“Sir Ramsey got away—he’s out there,” Kat said. Van Ry squatted near the window, watching Kat assess the view out the window. “He has seventeen men with him. Four shotguns. Three rifles. Five crossbows. Twelve pistols—only four drawn. Many knives, and a lot of improvised clubs… Is that a horse’s thighbone? Paska.”

“What are they doing?” Van Ry asked.

“Waiting,” Kat calculated outcomes. He assessed visible angles and known resources. None looked promising. Idly, not really thinking about the question, he asked, “In your version of events, what did you plan to do at this point?”

“Plan is the wrong word,” Van Ry said. “If I’m consigned to it, then the ‘plan’ didn’t include oversights like the ‘bad-ass’ letting the weakest of his opponents get away. The ‘plan’ didn’t include people out there realizing anything amiss till I got further away.”

“And I was assuming you weren’t an optimist,” Kat said.

“What?” Van Ry said, surprised into feeling convinced he’d misheard Kat.

“Nothing. Have you revised your plan yet?”

“See, that’s where our communication here seems to fall apart,” Van Ry said. “To say I ‘plan’ would be unfair to people who make a living out of defining things.”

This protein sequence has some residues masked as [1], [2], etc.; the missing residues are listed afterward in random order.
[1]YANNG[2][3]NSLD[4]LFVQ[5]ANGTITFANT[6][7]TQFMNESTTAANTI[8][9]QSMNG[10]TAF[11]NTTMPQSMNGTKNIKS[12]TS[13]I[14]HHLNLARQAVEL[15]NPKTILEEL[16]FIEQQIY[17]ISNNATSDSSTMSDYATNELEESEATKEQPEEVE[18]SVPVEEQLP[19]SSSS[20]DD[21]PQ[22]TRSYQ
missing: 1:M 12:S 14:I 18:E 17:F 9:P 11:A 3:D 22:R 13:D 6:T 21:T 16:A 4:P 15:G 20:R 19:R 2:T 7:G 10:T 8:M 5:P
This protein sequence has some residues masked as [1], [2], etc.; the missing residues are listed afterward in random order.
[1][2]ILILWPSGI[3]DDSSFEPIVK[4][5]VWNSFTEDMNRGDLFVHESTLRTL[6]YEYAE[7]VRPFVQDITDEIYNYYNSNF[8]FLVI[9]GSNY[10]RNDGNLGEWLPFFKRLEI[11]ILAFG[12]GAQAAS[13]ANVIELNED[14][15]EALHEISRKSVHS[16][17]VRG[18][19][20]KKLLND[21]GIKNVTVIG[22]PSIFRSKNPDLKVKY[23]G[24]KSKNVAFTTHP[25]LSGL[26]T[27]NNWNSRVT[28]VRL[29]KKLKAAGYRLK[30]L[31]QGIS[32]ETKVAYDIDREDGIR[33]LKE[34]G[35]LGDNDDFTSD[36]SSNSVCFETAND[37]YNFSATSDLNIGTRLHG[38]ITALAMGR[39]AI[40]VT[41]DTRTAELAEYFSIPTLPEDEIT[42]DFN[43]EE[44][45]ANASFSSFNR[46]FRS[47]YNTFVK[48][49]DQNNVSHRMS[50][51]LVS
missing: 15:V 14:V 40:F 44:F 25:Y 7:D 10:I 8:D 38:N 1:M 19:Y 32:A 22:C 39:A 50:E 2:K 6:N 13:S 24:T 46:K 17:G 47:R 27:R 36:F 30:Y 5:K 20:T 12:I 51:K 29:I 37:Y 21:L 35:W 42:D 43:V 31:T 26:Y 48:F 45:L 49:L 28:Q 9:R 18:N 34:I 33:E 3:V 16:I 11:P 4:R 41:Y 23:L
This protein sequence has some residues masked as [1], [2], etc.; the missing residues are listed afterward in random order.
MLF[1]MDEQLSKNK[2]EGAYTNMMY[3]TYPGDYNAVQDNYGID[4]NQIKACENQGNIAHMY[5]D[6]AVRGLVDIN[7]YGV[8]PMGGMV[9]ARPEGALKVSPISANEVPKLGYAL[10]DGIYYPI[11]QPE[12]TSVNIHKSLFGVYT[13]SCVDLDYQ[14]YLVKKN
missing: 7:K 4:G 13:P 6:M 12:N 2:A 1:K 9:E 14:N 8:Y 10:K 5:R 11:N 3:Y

“Provide a better label,” Kat suggested.

“I react,” Van Ry said.

“That sounds suicidal,” Kat said.

“I have not yet died,” Van Ry said.

Kat made a few choices about the things he saw outside the window. He looked around in the room, rough-lit as it was by slatted sunshine, and he reminded himself of the things he could use here too.

“Did you shoot him?” Kat asked, nodding toward the door to the cells where Sir Ramsey’s valet still hung by his wrist.

“No,” Van Ry said, his tone surprised.

“I expected you to shoot him,” Kat said. “It would have been more to your advantage.”

“I seem like that kind of guy to you?” Van Ry asked. The thought brought back his crooked smile.

“You seem like a pragmatist to me,” Kat replied. “Take in your surroundings. These are your circumstances. How will you react?”

His gaze turning inward, Van Ry stroked the side of his chin—a thoughtful gesture. “I know what I’ll do next,” he said quietly, through a thoughtful smile. “Want to know a better question? I know a question that’ll have way more to do with our survival than what I’ll do.”

“Is the question, ‘What will Kat do about what Van Ry does’?” Kat asked.

Looking Kat full in the face, Van Ry’s smile turned again, and again unexpectedly, genuine. “Shnikies, in spite of all the evidence to the contrary, he ain’t dumb,” Van Ry said.

Mongrel Nation III: Thought Myself to Death

Fantasy, Katriel, Mongrel Nation, Shatter Zone, Tiff Van Ry

“We have about two minutes to decide if we’re going to be able to work together,” Van Ry said, lighting another cigarette. Kat’s cell stood open, the keys that Van Ry took off the unconscious guard still in the lock. Kat sat on the floor at the back of the cell, frowning with skepticism in every little wrinkle of his thin-lipped face. “Let me get this out of the way right now: you shouldn’t trust me. And, since we’re being honest with each other, I know why you’re in here.”